"Please tell me how long it will be before the Internet kills magazines completely. The reason I'm asking is because I have about ten years left of my working life, and I want to know if I should switch careers now or if I'll be good to go at my magazine job until 2017?

Are you sure it's just ten? Aren't we all going to have to work into our 90s after Social Security bites it within the next decade or so? You could always dodge this by dying young, I suppose.

Magazines will always be around, because we need something to read in the airport terminal and on the toilet. And let's not fall in with conventional wisdom and portray the Internet as the publishing world's hobgoblin. Why, just yesterday I saw "Live Free Or Die Hard," which depicted an ever-realistic scenario where the Internet could be taken down with the snap of some baddie's fingers. Believe everything you see on the big screen, and viva la print."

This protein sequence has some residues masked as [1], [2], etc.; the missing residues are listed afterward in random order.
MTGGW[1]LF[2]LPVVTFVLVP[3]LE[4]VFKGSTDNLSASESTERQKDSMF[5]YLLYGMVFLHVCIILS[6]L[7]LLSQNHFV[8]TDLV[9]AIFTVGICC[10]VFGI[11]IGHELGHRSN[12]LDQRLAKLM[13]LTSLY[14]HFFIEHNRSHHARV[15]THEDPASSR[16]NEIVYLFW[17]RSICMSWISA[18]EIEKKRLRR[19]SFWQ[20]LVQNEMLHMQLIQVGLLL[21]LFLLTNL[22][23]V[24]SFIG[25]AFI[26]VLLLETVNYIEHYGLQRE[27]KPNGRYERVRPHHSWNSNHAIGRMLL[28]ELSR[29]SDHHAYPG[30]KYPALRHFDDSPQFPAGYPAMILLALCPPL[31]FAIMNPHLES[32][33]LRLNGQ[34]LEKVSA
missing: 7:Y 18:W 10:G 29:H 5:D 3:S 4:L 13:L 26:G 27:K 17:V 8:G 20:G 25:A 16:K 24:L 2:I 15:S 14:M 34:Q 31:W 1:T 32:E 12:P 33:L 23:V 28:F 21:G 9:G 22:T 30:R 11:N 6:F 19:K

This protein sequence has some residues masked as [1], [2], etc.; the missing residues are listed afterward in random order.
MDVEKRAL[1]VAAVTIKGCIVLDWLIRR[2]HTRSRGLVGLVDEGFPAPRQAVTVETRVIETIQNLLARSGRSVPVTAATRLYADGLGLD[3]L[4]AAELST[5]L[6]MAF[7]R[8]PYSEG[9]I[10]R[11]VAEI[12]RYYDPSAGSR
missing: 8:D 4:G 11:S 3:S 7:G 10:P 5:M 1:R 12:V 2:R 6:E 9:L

P.S. All three of you who read this blog regularly can expect more pointless and self-serving blogs such as this for the next two months, as my travel schedule has lightened considerably until September. That is, unless the Jersey Shore and Schaumburg, IL count. Hurrah!

Tuesday, July 03, 2007

Back to my blogging roots

Quite possibly the most depressing article ever, mostly because it statistically confirms what I've always suspected. Were I not so delirously happy in my current relationship (apparently we've still got a good two years left in us), this would certainly be the article to resurrect The Dish.